Book review: The O. Henry Prize Stories 2019, ed. by Laura Furman

posted: June 30, 2020

tl;dr: A melancholy collection, befitting the times...

Laura Furman states in her introduction to The O. Henry Prize Stories 2019 that this volume is her last as series editor, which spanned sixteen volumes starting with the 2003 edition. I still can’t fathom the amount of short story reading required to winnow down all the hundreds, if not thousands, of short stories submitted every year to select the twenty that make it into that year’s anthology. Laura Furman gives credit to other readers who assist her, but I still imagine her reading short stories at every available moment of every day. It can be a grind, I imagine.

I started reading this series in 1996, so I’ve read every volume that Laura Furman edited. When she first started, I felt that her selection tended towards darker, more pessimistic and sometimes even apocalyptic stories. Over the years her selections have lightened somewhat, but she still has an affinity for the downtrodden and downbeat. She does unearth some gems, and her quality level is higher and more consistent than the other short story anthology series I read, The Best American Short Stories.

The overall mood of the 2019 volume is one of melancholy. Obviously Furman’s selections were made well before the COVID-19 pandemic, so perhaps this is a reflection of my mood while reading the stories in the midst of the pandemic. If, however, I am able to judge accurately, then perhaps it is a reflection of Furman’s own mood as she edited her final volume. Or perhaps it reflects the mood of the country as a whole, especially the authors who painstakingly craft short stories to be enjoyed by the small segment of the population that consumes this art form.

I wish Furman the best as she moves onto other things. The overall quality level of the stories in her final volume is higher than usual, with just one or two duds in my opinion. As always, your opinion will differ. Here are my favorite stories:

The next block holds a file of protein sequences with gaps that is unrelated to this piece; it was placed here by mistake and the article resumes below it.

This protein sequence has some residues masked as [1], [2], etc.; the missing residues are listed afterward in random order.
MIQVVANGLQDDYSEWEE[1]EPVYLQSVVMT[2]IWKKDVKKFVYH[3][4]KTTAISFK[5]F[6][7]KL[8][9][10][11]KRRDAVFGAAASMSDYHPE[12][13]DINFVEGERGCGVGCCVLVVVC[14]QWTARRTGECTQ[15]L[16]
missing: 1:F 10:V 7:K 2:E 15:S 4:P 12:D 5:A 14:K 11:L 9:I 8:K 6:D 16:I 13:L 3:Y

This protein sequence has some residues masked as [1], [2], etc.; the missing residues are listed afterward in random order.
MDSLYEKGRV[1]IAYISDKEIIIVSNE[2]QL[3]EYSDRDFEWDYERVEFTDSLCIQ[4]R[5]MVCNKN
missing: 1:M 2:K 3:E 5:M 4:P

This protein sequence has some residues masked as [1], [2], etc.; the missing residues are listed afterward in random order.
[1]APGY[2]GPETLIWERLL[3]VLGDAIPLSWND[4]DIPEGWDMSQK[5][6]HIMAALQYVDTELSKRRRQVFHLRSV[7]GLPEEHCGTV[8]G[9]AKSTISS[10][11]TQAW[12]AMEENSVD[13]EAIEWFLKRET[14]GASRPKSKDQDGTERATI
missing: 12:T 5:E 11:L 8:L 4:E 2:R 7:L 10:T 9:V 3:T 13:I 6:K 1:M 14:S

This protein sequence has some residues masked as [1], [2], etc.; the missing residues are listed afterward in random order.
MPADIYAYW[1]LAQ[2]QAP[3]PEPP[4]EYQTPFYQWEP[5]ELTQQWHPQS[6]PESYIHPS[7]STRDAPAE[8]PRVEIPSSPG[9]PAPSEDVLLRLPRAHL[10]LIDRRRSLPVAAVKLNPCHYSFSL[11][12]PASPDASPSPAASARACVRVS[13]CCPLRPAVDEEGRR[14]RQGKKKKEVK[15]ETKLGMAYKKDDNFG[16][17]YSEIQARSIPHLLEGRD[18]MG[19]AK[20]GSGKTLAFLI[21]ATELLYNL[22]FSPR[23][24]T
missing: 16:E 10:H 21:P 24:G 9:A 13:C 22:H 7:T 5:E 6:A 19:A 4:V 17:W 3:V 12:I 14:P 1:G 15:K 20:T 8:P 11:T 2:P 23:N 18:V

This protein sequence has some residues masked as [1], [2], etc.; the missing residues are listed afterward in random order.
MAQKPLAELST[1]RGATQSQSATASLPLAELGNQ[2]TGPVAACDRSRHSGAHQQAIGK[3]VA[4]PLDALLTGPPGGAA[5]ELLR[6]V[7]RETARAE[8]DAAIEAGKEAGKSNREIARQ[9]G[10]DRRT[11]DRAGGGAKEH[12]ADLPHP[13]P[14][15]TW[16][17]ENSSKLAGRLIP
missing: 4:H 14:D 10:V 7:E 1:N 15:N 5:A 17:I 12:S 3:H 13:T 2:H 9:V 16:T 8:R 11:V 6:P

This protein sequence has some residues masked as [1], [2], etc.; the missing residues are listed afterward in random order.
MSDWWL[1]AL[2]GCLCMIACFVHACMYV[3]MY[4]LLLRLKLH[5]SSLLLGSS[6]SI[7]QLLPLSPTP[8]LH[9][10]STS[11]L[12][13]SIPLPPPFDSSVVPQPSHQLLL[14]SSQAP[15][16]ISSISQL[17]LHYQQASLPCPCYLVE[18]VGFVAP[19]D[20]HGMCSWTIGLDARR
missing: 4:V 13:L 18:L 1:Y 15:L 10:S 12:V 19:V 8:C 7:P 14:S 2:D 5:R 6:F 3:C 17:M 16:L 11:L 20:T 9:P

“Girl of Few Seasons” by Rachel Kondo: This incredibly touching story is one of the best I’ve read in years. Juror Elizabeth Stout thought it “magnificent”, but the two other jurors selected other stories as their favorites, again proving how beauty is in the eye of the beholder. The story is about how the lives of two simple people change after a terrible accident, i.e. one of those brief moments in time in which something irreversible happens. Kondo’s writing is incredibly poignant and heartfelt, and it is hard not to cry at the ending.

“Funny Little Snake” by Tessa Hadley: a queer story about quirky people and how someone who represents normality ultimately decides what to do about the strange family situation she uncovers.

“Flowers for America” by Doua Thao: long enough to be a novella, this story explores the lives of Asian refugees living a hard-scrabble existence in the slums, various encounters they have with much richer Americans, and the resulting pain and pleasures.

“No Spanish” by Moira McCavana: a story about the difficulties experienced by a family whose father decides that they must adopt a different culture and language, when all the kids want, unsurprisingly, is to fit in with everyone else.

As usual I can recommend this year’s volume of The O. Henry Prize Stories. Just be prepared for feelings of melancholy as you read it.